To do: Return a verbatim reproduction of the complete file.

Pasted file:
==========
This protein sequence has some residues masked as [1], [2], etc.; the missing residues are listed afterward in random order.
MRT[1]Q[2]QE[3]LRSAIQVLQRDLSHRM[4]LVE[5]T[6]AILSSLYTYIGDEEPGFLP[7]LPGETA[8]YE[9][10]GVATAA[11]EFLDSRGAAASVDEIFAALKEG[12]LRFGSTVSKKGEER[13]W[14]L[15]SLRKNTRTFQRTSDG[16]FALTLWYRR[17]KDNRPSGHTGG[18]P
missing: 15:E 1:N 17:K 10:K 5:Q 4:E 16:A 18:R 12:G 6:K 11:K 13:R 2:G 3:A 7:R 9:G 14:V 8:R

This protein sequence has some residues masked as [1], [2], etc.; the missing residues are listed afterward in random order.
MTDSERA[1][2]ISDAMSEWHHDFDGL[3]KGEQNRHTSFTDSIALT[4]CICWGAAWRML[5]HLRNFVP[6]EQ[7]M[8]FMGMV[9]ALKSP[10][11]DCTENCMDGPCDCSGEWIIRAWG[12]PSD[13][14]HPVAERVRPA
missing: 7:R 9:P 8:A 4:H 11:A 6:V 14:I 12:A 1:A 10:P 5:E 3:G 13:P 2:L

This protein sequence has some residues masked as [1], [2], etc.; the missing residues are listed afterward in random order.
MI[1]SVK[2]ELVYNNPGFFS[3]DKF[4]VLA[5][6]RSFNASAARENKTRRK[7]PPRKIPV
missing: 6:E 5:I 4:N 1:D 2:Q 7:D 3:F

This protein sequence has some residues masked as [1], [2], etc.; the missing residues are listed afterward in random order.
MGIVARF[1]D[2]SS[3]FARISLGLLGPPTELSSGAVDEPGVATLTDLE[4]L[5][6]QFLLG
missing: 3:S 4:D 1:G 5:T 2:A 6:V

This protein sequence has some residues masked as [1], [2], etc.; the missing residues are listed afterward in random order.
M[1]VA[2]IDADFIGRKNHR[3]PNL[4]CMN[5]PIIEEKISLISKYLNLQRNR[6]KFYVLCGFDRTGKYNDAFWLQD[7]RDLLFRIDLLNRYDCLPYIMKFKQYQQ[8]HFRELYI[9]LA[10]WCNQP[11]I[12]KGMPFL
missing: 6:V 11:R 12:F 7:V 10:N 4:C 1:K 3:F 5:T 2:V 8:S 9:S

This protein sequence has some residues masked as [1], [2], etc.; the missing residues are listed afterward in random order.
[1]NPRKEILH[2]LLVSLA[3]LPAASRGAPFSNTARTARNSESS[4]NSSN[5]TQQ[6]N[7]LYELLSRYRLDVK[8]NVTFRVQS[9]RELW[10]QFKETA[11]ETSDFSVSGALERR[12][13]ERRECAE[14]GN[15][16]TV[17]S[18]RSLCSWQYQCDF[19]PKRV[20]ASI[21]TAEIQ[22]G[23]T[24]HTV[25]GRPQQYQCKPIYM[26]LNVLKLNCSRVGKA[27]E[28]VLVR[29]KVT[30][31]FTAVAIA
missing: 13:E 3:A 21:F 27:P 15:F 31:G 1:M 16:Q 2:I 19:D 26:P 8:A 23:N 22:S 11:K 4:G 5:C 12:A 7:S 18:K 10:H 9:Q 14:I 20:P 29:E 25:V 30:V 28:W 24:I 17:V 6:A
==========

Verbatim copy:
This protein sequence has some residues masked as [1], [2], etc.; the missing residues are listed afterward in random order.
MRT[1]Q[2]QE[3]LRSAIQVLQRDLSHRM[4]LVE[5]T[6]AILSSLYTYIGDEEPGFLP[7]LPGETA[8]YE[9][10]GVATAA[11]EFLDSRGAAASVDEIFAALKEG[12]LRFGSTVSKKGEER[13]W[14]L[15]SLRKNTRTFQRTSDG[16]FALTLWYRR[17]KDNRPSGHTGG[18]P
missing: 15:E 1:N 17:K 10:K 5:Q 4:E 16:A 18:R 12:G 6:K 11:K 13:R 2:G 3:A 7:R 9:G 14:V 8:R

This protein sequence has some residues masked as [1], [2], etc.; the missing residues are listed afterward in random order.
MTDSERA[1][2]ISDAMSEWHHDFDGL[3]KGEQNRHTSFTDSIALT[4]CICWGAAWRML[5]HLRNFVP[6]EQ[7]M[8]FMGMV[9]ALKSP[10][11]DCTENCMDGPCDCSGEWIIRAWG[12]PSD[13][14]HPVAERVRPA
missing: 7:R 9:P 8:A 4:H 11:A 6:V 14:I 12:A 1:A 10:P 5:E 3:G 13:P 2:L

This protein sequence has some residues masked as [1], [2], etc.; the missing residues are listed afterward in random order.
MI[1]SVK[2]ELVYNNPGFFS[3]DKF[4]VLA[5][6]RSFNASAARENKTRRK[7]PPRKIPV
missing: 6:E 5:I 4:N 1:D 2:Q 7:D 3:F

This protein sequence has some residues masked as [1], [2], etc.; the missing residues are listed afterward in random order.
MGIVARF[1]D[2]SS[3]FARISLGLLGPPTELSSGAVDEPGVATLTDLE[4]L[5][6]QFLLG
missing: 3:S 4:D 1:G 5:T 2:A 6:V

This protein sequence has some residues masked as [1], [2], etc.; the missing residues are listed afterward in random order.
M[1]VA[2]IDADFIGRKNHR[3]PNL[4]CMN[5]PIIEEKISLISKYLNLQRNR[6]KFYVLCGFDRTGKYNDAFWLQD[7]RDLLFRIDLLNRYDCLPYIMKFKQYQQ[8]HFRELYI[9]LA[10]WCNQP[11]I[12]KGMPFL
missing: 6:V 11:R 12:F 7:V 10:N 4:C 1:K 3:F 5:T 2:V 8:S 9:S

This protein sequence has some residues masked as [1], [2], etc.; the missing residues are listed afterward in random order.
[1]NPRKEILH[2]LLVSLA[3]LPAASRGAPFSNTARTARNSESS[4]NSSN[5]TQQ[6]N[7]LYELLSRYRLDVK[8]NVTFRVQS[9]RELW[10]QFKETA[11]ETSDFSVSGALERR[12][13]ERRECAE[14]GN[15][16]TV[17]S[18]RSLCSWQYQCDF[19]PKRV[20]ASI[21]TAEIQ[22]G[23]T[24]HTV[25]GRPQQYQCKPIYM[26]LNVLKLNCSRVGKA[27]E[28]VLVR[29]KVT[30][31]FTAVAIA
missing: 13:E 3:A 21:F 27:P 15:F 31:G 1:M 16:Q 2:I 19:D 26:P 8:A 23:N 22:S 11:K 4:G 5:C 12:A 7:S 18:K 10:H 9:Q 14:I 20:P 29:E 25:V 30:V 28:W 24:I 17:V 6:A